If congressional hearings are an indication of what’s on the nation’s mind, all 304 million of us must be focusing on green issues. And blue.
The day kicked off with a blue tone in the Senate with “The Blue Economy: The Role of Oceans in our Nation’s Economic Future.” It was an appropriate choice, coming on the heels of yesterday’s “World Oceans Day.”
Water is Earth’s great storyteller. Alexandra Cousteau
The Senate Committee on Commerce, Science, and Transportation, heard testimony from several witnesses, including Alexandra Cousteau, granddaughter of the iconic Jacques Cousteau, the man who introduced a generation of Americans to he wonders of the sea. (Full disclosure: I met Alexandra when we were both speakers at a dive conference and remain friends with her and her extraordinary family.)
Cousteau ended her testimony by reminding the committee that “Water… is the mark of sustainability in a culture and is where we will feel the effects of climate change first. Unless we begin to work together to build a shared focus on this blue planet as a single hydrosphere, we will never build the kind of momentum it takes to leverage real and long-term change.”
Another important hearing is ongoing on important and controversial aspects of the Waxman-Markey bill (HR 2454) on climate and energy policy (American Clean Energy and Security Act). The hearing is burdened with the title: “Allowance Allocation Policies in Climate Legislation: Assisting Consumers, Investing in a Clean Energy Future, and Adapting to Climate Change.” Chairman Waxman’s opening statement is here. The audio portion of the hearing is live here, and if you’d rather follow the hearing via twitter updates, reporter Meaghan McNamara is live-tweeting it (#ACES).
Still want more? Go to It’s Too Easy Being Green: Defining Fair Green Marketing Practices, a hearing before the House Subcommittee on Commerce, Trade, and Consumer Protection. It’s still being Webcast here. (As of 12:40 PM in DC.)
Dr. Urvahsi Rangan of Consumers Union, testified that the government has an interest in ensuring that products labeled green actually are. Her prepared remarks are here.
Who watches the watchdog who watches the watchdog?
Um, I guess that’s what journalists are supposed to do. (That and work on a new business model.)
The final watchdog in the heading above is the Environmental Protection Agency (EPA), which had, in recent years, believed that it wasn’t a watchdog at all, but a lapdog.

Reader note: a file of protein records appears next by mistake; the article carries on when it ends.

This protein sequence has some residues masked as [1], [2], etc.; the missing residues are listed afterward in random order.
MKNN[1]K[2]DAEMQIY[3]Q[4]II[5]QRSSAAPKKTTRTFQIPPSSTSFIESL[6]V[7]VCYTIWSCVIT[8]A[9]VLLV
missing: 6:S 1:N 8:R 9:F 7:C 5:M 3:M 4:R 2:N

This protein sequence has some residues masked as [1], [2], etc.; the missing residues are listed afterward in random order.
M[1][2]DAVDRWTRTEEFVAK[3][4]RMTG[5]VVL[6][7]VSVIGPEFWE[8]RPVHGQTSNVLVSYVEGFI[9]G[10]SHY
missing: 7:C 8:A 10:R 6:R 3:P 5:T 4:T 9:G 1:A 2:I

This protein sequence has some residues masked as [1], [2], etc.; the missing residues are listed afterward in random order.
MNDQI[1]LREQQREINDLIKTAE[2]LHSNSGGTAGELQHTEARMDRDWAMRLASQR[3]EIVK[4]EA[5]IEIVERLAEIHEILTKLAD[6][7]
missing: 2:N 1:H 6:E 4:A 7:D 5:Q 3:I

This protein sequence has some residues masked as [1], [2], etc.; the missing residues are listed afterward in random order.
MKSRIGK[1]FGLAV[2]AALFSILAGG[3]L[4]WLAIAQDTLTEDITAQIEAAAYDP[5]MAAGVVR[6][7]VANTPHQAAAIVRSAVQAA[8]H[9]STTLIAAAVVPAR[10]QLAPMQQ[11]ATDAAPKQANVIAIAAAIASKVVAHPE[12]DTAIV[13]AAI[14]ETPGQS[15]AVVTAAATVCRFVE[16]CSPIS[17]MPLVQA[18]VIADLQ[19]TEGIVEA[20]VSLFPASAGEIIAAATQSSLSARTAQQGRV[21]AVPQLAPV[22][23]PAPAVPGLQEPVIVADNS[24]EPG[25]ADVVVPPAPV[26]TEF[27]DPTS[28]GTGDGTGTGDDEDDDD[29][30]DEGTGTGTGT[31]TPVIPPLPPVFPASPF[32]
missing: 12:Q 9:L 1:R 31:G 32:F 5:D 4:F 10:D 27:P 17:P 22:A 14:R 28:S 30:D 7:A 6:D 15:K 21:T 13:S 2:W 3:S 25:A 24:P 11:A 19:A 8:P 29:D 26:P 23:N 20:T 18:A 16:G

How have things changed since the Dark Time (2001-2009)? Have they changed? Will they change more? Those were some of the questions discussed this morning (or evaded, depending on your POV) at the Senate hearing, “Scientific Integrity and Transparency Reforms at the Environmental Protection Agency.”
In her prepared remarks (here), EPA Administrator Lisa Jackson assured committee members of the EPA’s “deep commitment to scientific integrity.”
One witness expressed mild caution in giving government too much power over environmental regulation. Dr. Kenneth Green, of the conservative think-tank, the American Enterprise Institute (AEI), wrote more aggressively about this and other cautionary tales in National Review Online.
In a 2006 piece titled “Clouds of Global-Warming Hysteria,” Green warned that the regulatory agenda behind fighting global warming was not what it appeared to be.
“One-worlders and other socialist sorts,” he wrote,”have seen the potential for finally giving the U.N. control over all the ‘commanding heights’ of the world by giving them control of a key driver of development.”
Environmentalists are even worse. According to Green, enviros “see greenhouse-gas controls as a way to starve out the tumor of humanity.”
Green was a perfect foil for Jackson: If the nutters are against her, Jackson must be fine.
And perhaps she is good, but we’ll only know by how well she lives up to the high standards of transparency and de-politicization she mentioned in her testimony.
We’ll return to this subject, so check back. You can also watch the recorded Webcast of the hearing here.